Student chefs create meals fit for a king (of the jungle)
The kitchen at the Beardsley Zoo bustled with activity as eight Trumbull High School students sliced and diced ingredients in preparation for the cook-off in part of the zoo’s new commissary opening on May 25.
The students — Kyle Peterson, Zach Young, Anthony Moutinho, Nick Weimann, Amanda Suarez Kya Hunter and twins Christian and Andrew Sweeney — created dishes based off food that the zoo purchases for its animals.
The cuisine varied far and wide, such as Peterson’s Thai glazed salmon dish for an eagle or Nick Weimann’s chicken teriyaki with a mango kale salad for a red-footed tortoise.
Lead by chef Craig Voytek, who teaches advanced culinary and bakeshop classes at Trumbull High, the students presented their finished products to a host of judges who would then award them in different categories.
“This was a first time for them [and] a first time for me and it was a great experience to bring them out of the building and do something off-site like this,” said Voytek, as the students behind him showed off their culinary skills in the kitchen.
He thought the cook-off was an excellent opportunity for the students to work in a different professional environment, allowing them to work on presenting their creations to an audience.
This professional environment may be the future of some of the students as both Suarez and Peterson would be going to the Culinary Institute of America, in addition to Zach Young looking forward to the culinary program at Santa Barbara City College, Calif.
“My favorite part about cooking, I think, is seeing people as they eat my food,” said Suarez.
Her Spanish-inspired dish based off a condor’s diet was a carne asada which fused together yellow rice and sweet plantains.
While Voytek did provide guidance and motivation for the students, the young chefs were able to use teamwork to help each other create the best dish possible for the hungry judges.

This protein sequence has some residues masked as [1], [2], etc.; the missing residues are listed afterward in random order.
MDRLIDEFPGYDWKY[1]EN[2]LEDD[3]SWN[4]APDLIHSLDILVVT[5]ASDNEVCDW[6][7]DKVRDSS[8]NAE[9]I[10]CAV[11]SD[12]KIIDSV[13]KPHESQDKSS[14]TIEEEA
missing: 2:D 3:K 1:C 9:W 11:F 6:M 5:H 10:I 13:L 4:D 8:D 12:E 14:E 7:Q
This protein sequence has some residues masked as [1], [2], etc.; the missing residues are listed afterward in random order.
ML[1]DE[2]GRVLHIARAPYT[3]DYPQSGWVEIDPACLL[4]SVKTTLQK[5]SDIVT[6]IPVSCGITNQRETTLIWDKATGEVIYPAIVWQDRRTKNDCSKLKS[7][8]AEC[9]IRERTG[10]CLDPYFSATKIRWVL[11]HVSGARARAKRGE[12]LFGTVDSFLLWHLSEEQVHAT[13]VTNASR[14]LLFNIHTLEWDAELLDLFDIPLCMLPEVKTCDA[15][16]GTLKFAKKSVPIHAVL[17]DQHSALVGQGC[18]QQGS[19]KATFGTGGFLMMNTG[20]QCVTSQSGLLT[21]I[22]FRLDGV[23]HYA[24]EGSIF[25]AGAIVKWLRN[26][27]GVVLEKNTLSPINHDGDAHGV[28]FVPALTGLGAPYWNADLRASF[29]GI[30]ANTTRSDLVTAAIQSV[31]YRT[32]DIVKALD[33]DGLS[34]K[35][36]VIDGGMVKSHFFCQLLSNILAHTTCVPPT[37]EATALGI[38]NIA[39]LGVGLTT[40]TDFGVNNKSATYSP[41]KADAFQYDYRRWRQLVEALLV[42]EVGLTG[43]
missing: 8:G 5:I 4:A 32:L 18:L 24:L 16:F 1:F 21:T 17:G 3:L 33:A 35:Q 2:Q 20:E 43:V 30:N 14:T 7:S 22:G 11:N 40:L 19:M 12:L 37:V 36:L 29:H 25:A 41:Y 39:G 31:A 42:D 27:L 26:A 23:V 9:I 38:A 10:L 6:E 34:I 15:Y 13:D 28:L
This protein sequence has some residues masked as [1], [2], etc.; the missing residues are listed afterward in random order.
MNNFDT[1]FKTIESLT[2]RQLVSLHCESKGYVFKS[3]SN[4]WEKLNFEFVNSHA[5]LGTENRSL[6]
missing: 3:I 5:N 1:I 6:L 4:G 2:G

Then, as the cooking came to a close and the stoves brimmed down, each student brought up their unique plate to present for competition.
In the end the judges awarded most fresh to Peterson, most likely to please a tiger to Young, most elegant to Moutinho, most attractive to Weimann, most zesty to Suarez, most creative to Christian Sweeney, most likely to please a monkey to Andrew Sweeney and most colorful for Hunter.
“A big thank you to the Trumbull High School Culinary Program students and their Chef Instructor Craig Voytek,” said zoo director Gregg Dancho. “The new commissary is now an up-to-date match for the 21st Century animal diets prepared there.”
Animal caretakers at the zoo prepare dozens of nutritionally balanced animal meals and snacks each day for the zoo’s 300 animal residents, utilizing fresh, human-grade foods, ranging from local fish and lamb shanks to grains, fruit, vegetables, and more. The new commissary, funded in part with a grant from the City of Bridgeport, offers enhanced food preparation areas, a larger pantry, refrigerator and freezer, and a large window so guests can watch food preparation and learn more about animal diets.
Zoo official Lisa Clair said the exercise showed just how much people have in common with their fellow animals.
“I think the most important part for the students is they get an opportunity to see that food and nutrition covers humanity as well as animals,” said Lisa Clair of the Beardsley Zoo. “It's all one big circle right, it's that circle of life and earth and the animals and we all eat basically the same things.”
The zoo’s new commissary, in which visitors can see see the zoo keepers prepare meals for the animals, can be found in their Rainforest Building.